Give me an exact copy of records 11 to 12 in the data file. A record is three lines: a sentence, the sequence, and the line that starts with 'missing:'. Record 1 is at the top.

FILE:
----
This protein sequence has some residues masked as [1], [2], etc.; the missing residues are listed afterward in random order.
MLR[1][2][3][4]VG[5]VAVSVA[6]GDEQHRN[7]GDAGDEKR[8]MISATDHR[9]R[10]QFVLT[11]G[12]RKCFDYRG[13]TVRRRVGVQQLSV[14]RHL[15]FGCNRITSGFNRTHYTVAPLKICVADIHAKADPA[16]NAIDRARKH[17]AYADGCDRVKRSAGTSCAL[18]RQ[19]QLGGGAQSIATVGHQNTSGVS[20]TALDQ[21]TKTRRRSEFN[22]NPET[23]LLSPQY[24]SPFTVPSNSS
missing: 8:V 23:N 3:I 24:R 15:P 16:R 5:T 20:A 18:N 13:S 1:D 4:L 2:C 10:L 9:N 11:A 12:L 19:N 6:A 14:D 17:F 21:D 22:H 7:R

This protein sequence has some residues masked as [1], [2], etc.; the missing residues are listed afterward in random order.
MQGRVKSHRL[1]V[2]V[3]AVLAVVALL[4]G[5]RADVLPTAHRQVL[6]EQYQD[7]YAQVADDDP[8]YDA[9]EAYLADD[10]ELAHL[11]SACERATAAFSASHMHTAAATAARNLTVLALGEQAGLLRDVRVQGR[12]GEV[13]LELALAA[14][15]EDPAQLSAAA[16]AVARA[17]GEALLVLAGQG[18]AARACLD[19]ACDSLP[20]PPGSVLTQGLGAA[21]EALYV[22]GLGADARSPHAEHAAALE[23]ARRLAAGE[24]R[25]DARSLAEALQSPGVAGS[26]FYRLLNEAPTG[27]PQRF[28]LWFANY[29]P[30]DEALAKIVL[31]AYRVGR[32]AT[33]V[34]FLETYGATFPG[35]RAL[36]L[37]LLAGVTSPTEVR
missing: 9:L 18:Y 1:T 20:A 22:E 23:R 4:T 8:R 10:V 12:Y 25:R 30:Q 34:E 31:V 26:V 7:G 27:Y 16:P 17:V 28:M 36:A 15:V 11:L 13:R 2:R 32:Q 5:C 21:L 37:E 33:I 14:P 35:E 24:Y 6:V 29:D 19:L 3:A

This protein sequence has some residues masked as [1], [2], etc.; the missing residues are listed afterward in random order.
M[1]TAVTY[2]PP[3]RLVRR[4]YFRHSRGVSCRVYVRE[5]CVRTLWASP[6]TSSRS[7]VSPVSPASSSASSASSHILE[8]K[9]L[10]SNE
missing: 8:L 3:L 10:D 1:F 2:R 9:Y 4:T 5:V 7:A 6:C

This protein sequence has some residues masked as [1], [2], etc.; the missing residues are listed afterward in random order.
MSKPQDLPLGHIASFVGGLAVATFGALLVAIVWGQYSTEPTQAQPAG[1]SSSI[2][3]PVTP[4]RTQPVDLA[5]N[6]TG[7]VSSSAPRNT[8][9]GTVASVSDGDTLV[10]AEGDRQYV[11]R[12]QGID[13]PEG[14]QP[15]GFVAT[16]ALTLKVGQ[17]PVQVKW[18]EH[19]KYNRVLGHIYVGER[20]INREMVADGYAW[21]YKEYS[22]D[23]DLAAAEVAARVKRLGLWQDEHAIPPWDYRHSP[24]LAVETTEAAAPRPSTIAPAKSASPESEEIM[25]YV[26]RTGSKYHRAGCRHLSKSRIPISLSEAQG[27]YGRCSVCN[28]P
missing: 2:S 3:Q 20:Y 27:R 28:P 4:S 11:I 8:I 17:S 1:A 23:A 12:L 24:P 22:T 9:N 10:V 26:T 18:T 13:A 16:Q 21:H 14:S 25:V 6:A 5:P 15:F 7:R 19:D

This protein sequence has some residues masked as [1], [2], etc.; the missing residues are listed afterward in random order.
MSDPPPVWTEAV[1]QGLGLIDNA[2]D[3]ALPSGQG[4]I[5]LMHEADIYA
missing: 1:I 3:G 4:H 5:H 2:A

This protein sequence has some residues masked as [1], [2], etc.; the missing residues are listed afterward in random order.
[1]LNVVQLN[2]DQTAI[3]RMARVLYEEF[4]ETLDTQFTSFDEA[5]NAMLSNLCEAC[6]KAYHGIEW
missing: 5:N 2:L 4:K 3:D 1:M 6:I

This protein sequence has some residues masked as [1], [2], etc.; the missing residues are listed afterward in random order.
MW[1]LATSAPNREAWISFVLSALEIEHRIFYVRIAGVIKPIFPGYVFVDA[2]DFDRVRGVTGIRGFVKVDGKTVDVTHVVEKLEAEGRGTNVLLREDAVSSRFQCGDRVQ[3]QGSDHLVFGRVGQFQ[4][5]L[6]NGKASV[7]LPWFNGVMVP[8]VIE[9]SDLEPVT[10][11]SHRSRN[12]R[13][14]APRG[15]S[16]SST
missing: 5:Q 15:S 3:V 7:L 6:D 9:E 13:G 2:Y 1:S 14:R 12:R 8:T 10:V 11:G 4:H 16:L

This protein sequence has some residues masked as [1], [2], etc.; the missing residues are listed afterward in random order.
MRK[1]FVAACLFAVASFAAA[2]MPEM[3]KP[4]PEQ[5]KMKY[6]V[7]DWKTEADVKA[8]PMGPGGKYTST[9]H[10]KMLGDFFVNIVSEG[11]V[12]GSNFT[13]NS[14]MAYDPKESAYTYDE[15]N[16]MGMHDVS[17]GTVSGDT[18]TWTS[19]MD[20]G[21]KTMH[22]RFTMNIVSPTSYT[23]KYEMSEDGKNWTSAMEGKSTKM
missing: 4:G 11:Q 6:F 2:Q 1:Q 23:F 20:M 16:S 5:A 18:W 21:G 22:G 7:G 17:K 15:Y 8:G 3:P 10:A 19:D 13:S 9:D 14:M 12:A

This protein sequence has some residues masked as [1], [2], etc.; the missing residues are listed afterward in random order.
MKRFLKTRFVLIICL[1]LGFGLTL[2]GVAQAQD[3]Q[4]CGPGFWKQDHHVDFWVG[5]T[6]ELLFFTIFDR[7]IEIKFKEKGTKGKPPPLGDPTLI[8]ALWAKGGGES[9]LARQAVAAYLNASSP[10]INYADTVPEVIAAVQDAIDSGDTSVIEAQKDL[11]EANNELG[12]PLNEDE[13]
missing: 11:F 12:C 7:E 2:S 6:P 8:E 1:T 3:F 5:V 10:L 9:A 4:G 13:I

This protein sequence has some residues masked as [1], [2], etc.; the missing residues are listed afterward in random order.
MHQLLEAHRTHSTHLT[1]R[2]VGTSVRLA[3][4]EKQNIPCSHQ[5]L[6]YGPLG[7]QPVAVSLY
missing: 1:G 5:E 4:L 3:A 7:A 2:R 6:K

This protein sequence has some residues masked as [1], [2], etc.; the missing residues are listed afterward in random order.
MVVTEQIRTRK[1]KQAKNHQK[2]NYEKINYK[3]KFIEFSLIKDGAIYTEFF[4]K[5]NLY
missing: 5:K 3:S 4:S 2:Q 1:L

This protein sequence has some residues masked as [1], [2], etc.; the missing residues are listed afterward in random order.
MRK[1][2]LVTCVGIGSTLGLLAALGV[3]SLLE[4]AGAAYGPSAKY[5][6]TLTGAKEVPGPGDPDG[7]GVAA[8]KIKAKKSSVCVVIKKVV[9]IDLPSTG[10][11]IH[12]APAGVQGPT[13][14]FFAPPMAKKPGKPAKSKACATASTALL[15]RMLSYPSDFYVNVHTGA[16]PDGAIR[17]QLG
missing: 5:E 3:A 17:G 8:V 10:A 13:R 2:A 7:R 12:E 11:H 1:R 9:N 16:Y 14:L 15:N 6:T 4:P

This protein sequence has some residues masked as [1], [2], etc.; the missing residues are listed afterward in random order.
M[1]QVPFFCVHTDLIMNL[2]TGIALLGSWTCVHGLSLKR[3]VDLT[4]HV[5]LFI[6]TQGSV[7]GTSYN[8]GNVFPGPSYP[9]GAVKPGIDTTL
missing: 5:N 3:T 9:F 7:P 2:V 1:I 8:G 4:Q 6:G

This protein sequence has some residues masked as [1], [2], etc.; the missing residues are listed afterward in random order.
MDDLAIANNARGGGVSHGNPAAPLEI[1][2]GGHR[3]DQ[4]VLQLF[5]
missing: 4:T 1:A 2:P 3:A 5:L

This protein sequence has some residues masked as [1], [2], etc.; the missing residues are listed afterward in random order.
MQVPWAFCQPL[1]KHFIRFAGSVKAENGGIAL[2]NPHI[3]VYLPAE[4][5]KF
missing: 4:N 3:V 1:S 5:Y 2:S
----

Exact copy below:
This protein sequence has some residues masked as [1], [2], etc.; the missing residues are listed afterward in random order.
MVVTEQIRTRK[1]KQAKNHQK[2]NYEKINYK[3]KFIEFSLIKDGAIYTEFF[4]K[5]NLY
missing: 5:K 3:S 4:S 2:Q 1:L

This protein sequence has some residues masked as [1], [2], etc.; the missing residues are listed afterward in random order.
MRK[1][2]LVTCVGIGSTLGLLAALGV[3]SLLE[4]AGAAYGPSAKY[5][6]TLTGAKEVPGPGDPDG[7]GVAA[8]KIKAKKSSVCVVIKKVV[9]IDLPSTG[10][11]IH[12]APAGVQGPT[13][14]FFAPPMAKKPGKPAKSKACATASTALL[15]RMLSYPSDFYVNVHTGA[16]PDGAIR[17]QLG
missing: 5:E 3:A 17:G 8:V 10:A 13:R 2:A 7:R 12:E 11:H 1:R 9:N 16:Y 14:L 15:N 6:T 4:P